How to make setuptools work correctly with HPy


We currently have two issues to solve with setuptools when porting to HPy.

Issue 1
We have ported a bunch of packages to HPy, which usually have “ext_modules” defined and thus the auto-discovery of setuptools>=60 doesn’t apply. One example is kiwisolver. When porting to HPy, ext_modules is replaced with hpy_ext_modules. This means that the auto-discovery is not disabled, causing setuptools to refuse to continue building the package with

error: Multiple top-level packages discovered in a flat-layout: ['py', 'kiwi'].

My current workaround is to specify an empty ext_modules list.

Question 1: what should be the way forward? Should packages migrating to HPy make sure they work correctly with the auto-discovery mechanism at the same time? Should we also special case hpy_ext_modules in setuptools?

Issue 2
When creating a HPy universal binary, we create a stub loader for the binary, since it is not a standard CPython extension module, and thus needs to be loaded through HPy. We cannot use an importlib hook, because that would still require import hpy before e.g. import numpy could work with the ported version. Also, HPy can compile to the universal HPy ABI or the Python ABI, the latter of which does not require HPy to be involved in the loading. At the moment, we monkeypatch setuptools to write our stub loader here. This has broken before while updating setuptools, and I suspect it is not a supported way to hook into this process.

Question 2: Is there or can we create an official hook for writing a stub loader?


Hi @timfelgentreff.

If the intention is to disable auto-discovery, the most straight forward way is to specify packages=[], which explicitly tells setuptools there is no package to be discovered.

Setuptools provides an entry-point mechanism for extensions to hook into the build process. This requires the developer to opt-in, by adding the “plugin” to the build dependencies (pyproject.toml > [build-system] > requires).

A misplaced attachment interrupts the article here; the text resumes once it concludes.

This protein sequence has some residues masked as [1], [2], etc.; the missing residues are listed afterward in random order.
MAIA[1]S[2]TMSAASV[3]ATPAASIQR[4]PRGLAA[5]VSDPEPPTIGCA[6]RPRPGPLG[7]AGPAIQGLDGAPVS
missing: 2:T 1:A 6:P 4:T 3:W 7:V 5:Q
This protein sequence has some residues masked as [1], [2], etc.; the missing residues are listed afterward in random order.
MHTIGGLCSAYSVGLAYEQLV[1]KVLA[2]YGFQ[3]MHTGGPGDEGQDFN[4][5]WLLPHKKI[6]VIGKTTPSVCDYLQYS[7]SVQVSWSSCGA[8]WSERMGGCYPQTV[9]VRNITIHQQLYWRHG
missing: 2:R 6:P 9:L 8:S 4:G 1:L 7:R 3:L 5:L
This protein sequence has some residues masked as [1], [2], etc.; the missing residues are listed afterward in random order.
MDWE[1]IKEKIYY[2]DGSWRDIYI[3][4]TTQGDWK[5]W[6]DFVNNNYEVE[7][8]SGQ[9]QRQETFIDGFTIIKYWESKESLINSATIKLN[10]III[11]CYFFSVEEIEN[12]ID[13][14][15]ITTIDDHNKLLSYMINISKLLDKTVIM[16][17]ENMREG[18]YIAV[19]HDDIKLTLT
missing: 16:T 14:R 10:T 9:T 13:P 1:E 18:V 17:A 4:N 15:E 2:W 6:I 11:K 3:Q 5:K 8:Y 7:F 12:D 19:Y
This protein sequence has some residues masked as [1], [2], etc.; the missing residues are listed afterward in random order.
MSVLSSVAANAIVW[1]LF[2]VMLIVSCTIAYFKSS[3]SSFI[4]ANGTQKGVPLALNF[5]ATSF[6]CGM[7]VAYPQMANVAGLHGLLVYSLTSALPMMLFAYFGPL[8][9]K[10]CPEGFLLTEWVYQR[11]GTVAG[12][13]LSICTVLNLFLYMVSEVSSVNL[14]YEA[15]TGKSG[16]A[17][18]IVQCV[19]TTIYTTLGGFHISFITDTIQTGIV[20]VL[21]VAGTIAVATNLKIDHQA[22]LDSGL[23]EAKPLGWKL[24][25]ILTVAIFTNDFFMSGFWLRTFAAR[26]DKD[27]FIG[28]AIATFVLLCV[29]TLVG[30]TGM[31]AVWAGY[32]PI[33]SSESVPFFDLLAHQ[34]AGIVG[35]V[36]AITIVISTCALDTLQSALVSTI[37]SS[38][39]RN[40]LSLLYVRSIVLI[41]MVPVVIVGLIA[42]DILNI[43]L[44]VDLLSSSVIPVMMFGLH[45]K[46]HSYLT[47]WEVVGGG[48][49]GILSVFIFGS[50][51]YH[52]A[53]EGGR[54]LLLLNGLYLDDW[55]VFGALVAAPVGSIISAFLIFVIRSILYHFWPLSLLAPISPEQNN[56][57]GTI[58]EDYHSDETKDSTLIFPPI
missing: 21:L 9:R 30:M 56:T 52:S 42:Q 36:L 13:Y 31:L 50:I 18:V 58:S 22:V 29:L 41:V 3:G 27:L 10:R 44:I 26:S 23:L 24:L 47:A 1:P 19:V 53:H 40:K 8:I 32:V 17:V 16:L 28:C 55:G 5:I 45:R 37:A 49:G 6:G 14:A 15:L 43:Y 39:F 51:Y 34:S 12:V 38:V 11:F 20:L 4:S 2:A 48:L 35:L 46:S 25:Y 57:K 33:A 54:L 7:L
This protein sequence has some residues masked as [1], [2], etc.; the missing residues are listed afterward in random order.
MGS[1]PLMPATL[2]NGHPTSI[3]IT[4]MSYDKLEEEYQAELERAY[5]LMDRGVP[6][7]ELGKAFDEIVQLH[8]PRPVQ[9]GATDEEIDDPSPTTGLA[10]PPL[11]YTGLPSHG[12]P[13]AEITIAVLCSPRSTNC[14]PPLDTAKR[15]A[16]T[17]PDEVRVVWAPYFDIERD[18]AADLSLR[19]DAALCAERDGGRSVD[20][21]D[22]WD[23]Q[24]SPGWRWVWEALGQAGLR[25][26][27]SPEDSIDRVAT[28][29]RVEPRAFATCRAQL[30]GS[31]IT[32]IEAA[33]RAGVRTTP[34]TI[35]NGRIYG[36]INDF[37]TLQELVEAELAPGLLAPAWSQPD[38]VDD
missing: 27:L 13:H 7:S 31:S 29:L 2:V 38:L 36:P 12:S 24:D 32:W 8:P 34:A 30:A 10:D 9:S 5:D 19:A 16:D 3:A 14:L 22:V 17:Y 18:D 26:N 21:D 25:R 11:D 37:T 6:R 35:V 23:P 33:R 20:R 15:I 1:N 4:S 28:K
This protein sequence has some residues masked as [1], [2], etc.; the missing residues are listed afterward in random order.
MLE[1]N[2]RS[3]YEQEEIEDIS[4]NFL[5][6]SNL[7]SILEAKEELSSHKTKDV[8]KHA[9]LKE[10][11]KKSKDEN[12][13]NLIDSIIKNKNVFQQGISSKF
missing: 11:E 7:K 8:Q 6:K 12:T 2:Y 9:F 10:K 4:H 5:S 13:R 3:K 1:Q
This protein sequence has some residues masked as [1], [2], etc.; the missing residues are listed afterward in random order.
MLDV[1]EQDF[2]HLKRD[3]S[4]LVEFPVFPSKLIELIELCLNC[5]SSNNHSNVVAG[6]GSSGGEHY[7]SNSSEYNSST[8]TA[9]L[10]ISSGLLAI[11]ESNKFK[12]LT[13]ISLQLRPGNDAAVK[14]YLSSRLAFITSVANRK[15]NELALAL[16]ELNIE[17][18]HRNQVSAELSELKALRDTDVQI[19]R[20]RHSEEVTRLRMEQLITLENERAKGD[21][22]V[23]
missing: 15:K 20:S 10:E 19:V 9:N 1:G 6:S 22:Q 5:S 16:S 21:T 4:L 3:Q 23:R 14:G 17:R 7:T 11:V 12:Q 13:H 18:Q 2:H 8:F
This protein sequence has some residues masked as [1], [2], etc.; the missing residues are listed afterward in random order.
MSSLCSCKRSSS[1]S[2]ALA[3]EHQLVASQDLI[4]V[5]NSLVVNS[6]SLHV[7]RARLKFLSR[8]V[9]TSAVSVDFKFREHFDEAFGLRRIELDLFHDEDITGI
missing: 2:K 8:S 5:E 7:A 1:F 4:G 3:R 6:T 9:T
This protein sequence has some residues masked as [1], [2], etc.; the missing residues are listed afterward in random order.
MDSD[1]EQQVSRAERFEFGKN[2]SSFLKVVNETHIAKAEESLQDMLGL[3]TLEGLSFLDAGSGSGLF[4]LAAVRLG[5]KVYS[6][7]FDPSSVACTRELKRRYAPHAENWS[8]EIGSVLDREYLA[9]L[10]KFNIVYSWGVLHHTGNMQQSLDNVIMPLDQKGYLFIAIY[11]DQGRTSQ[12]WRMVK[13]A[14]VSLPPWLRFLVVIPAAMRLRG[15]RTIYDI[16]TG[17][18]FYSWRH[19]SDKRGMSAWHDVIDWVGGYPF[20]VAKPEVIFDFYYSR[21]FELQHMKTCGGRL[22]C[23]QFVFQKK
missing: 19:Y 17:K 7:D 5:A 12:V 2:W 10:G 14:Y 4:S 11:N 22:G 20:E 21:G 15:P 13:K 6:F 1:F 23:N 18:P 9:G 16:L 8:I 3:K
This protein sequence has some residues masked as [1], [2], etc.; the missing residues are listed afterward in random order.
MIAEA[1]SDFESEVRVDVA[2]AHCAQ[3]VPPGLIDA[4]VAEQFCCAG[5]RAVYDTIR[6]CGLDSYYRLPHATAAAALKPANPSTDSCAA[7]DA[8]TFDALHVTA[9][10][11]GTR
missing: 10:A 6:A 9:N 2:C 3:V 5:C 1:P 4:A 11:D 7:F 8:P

There are many ways of doing that, one of them is to add a custom build sub-command. There is some discussion and examples in setuptools #2591.
You can use an setuptools.finalize_distribution_options entry-point to install a sub-command

def install(dist: Distribution):
    if should_activate(dist):  # pseudo-code
        build = dist.get_command_obj("build")
        build.sub_commands = [*build.sub_commands, ("custom_build_step", None)]

I am not exactly sure I understood this, import hooks can be surprisingly flexible… A dynamic .pth file (i.e. a line starting with import) can be used to install a import hook during the Python interpreter startup. (But I understand that a stub might be the best solution anyway).

For how to add a pth file to your installation with setuptools, see


Thanks for those pointers, those are helpful already. I fear failed to mention some more context around what we are doing and why. Anto Cuni has created a more thorough explanation on the HPy github: Improve the integration with setuptools and the packaging ecosystem · Issue #370 · hpyproject/hpy · GitHub

One issue e.g. with creating our own subcommand I think is that we are actually piggybacking on the build_ext command and injecting the hpy_ext_modules into the ext_modules with some hacky modifications.

If you are replacing build_ext, then I don’t see a problem with using the same class to write the stubs.

Please just be mindful of consistently extending the methods that are part of the API (e.g., get_outputs(), get_source_files(), get_output_mapping(), etc …) for full compatibility.